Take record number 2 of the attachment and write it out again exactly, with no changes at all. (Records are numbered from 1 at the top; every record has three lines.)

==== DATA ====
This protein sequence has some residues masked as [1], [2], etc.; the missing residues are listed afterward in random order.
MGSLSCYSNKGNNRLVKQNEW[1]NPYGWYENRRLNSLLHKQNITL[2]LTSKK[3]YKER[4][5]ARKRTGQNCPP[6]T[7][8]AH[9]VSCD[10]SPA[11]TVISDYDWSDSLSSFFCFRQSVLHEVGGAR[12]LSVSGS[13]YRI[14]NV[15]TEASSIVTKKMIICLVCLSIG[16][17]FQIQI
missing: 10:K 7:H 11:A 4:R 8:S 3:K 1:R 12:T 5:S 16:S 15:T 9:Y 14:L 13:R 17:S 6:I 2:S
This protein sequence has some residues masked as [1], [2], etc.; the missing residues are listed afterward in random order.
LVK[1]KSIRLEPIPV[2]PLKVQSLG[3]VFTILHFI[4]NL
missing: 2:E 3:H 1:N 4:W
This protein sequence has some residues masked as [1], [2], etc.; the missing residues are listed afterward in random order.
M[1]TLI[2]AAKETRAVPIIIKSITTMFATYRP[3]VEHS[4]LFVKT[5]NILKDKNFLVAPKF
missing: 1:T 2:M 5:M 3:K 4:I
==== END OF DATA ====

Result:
This protein sequence has some residues masked as [1], [2], etc.; the missing residues are listed afterward in random order.
LVK[1]KSIRLEPIPV[2]PLKVQSLG[3]VFTILHFI[4]NL
missing: 2:E 3:H 1:N 4:W